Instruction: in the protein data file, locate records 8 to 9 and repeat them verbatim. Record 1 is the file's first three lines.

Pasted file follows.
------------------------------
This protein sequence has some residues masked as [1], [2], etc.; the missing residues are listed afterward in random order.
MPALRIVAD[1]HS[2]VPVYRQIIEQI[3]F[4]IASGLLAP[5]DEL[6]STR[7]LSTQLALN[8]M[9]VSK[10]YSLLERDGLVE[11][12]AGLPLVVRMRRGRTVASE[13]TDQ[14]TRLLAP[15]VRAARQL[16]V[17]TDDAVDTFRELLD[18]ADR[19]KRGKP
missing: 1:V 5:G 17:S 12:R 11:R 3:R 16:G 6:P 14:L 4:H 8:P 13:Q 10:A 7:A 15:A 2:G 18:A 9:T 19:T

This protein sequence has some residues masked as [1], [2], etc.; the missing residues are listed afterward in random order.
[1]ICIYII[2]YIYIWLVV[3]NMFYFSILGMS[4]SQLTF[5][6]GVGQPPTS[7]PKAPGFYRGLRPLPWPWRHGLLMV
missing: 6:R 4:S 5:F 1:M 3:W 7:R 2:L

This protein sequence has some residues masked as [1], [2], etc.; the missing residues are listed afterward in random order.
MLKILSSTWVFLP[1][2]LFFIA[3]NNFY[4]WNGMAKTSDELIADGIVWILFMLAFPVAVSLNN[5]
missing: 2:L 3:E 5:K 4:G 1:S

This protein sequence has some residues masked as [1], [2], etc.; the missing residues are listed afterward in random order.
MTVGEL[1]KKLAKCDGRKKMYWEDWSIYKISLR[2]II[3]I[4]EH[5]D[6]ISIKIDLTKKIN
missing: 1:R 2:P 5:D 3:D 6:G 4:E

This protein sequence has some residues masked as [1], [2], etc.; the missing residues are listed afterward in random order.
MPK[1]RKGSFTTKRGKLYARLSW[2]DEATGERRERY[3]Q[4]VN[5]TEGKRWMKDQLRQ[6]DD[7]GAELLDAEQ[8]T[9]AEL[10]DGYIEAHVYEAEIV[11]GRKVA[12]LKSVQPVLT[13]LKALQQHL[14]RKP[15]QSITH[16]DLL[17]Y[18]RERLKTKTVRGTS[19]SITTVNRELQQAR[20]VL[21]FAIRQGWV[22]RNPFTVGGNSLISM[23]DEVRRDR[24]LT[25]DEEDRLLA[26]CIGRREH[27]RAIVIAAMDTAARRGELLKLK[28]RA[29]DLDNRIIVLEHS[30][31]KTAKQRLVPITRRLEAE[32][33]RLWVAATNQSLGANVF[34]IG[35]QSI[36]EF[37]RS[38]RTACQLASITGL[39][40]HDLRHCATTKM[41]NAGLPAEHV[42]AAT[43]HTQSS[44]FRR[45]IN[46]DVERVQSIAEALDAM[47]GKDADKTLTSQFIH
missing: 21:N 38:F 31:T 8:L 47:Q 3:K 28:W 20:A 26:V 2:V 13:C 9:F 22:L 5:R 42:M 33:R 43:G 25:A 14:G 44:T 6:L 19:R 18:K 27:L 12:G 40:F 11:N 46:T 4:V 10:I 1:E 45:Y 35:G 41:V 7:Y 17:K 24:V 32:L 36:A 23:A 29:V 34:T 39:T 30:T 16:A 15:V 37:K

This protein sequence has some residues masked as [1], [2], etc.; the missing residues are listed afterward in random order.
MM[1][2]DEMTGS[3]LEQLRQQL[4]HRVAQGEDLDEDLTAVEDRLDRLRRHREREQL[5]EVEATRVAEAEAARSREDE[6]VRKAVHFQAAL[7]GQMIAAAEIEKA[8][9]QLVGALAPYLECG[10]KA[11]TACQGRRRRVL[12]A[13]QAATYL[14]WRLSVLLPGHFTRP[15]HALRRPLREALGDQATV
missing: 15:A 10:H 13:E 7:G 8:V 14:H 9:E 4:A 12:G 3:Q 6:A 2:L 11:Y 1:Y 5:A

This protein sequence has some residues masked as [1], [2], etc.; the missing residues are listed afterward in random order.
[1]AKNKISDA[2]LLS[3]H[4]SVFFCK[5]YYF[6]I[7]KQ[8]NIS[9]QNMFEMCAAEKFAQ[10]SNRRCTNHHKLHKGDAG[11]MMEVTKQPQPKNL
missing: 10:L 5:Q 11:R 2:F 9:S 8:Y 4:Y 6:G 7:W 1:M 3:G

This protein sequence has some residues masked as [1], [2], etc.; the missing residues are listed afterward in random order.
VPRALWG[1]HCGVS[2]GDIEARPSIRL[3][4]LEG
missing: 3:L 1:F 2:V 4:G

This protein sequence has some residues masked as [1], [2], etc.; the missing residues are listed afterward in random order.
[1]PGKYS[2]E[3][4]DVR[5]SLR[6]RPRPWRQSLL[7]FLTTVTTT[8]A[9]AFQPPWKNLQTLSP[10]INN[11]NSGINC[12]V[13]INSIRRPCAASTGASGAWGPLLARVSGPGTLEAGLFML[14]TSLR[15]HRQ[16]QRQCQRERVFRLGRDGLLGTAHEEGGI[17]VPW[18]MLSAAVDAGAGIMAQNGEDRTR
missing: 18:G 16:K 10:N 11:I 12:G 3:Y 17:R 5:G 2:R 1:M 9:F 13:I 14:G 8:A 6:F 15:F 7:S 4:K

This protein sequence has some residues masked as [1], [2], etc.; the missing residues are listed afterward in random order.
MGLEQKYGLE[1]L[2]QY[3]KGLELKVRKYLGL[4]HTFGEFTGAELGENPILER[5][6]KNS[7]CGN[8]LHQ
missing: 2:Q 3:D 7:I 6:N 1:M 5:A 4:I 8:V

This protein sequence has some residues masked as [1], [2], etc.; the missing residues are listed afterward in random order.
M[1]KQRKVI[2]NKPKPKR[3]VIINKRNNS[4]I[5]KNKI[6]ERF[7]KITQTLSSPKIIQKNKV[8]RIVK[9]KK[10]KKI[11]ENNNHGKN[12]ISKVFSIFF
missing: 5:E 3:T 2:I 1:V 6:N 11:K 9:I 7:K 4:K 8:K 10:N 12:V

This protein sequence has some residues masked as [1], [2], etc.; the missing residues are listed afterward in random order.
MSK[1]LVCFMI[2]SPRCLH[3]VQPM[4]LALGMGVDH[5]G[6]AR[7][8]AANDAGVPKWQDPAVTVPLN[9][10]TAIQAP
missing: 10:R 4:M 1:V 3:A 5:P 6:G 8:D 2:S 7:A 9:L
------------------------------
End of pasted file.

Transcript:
This protein sequence has some residues masked as [1], [2], etc.; the missing residues are listed afterward in random order.
VPRALWG[1]HCGVS[2]GDIEARPSIRL[3][4]LEG
missing: 3:L 1:F 2:V 4:G

This protein sequence has some residues masked as [1], [2], etc.; the missing residues are listed afterward in random order.
[1]PGKYS[2]E[3][4]DVR[5]SLR[6]RPRPWRQSLL[7]FLTTVTTT[8]A[9]AFQPPWKNLQTLSP[10]INN[11]NSGINC[12]V[13]INSIRRPCAASTGASGAWGPLLARVSGPGTLEAGLFML[14]TSLR[15]HRQ[16]QRQCQRERVFRLGRDGLLGTAHEEGGI[17]VPW[18]MLSAAVDAGAGIMAQNGEDRTR
missing: 18:G 16:K 10:N 11:I 12:G 3:Y 17:R 5:G 2:R 1:M 9:F 13:I 14:G 8:A 6:F 15:F 7:S 4:K